With well-known examples including Apple's Macintosh (Mac) interface, Microsoft's Windows, and IBM's OS/2 Presentation Manager, these interfaces simplify computer operation by attempting to provides users with a more-or-less consistent interface across applications. Nevertheless, most application software still requires complex user actions, such as "double-clicking" or "dragging" a mouse device while a key is held down. Thus, there typically exists a plethora of ways to do almost anything in a graphical interface, such as the Mac. While this increases the flexibility of a system, it also adds to the complexity of the interface that the user must master. And this problem is by no means limited just to novice users. Experienced computer users are reluctant to read user manuals and, hence, often fair no better than novice users. All told, the user is still required to memorize special commands.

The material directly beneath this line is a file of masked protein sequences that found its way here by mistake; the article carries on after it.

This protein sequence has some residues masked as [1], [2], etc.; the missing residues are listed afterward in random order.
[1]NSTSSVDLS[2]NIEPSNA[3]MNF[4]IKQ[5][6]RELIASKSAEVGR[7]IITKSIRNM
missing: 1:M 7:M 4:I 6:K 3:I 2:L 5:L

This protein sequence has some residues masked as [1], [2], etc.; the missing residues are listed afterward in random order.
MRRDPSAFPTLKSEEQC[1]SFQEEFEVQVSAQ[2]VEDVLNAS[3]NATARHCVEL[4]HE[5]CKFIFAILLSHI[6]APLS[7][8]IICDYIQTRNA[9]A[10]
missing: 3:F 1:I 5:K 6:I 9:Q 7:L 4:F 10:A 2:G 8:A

Standard windowing interfaces depend heavily on a system of pull-down menus. While pull-down menus are an improvement over command-line (e.g., MS-DOS by Microsoft Corporation) interfaces, they are non-metaphoric or non-analogous to ordinary objects, i.e., ones familiar to the user. Perhaps the biggest weakness of pull-down menus is the requirement that the user must know beforehand which menu contains the item or function of interest. If the user does not know which pull-down menu, submenu, or dialog box contains the item he or she is seeking, the user will spend an inordinate amount of time checking the contents of each in an effort to hunt down the needed item. And often the search is in vain. Moreover, since functions for a given object (e.g., text object) are often scattered over several disparate menus, the user is discouraged from interacting and experimenting with the object. Thus, many prior art windowing GUIs are no more intuitive or useful to the user than other menuing systems.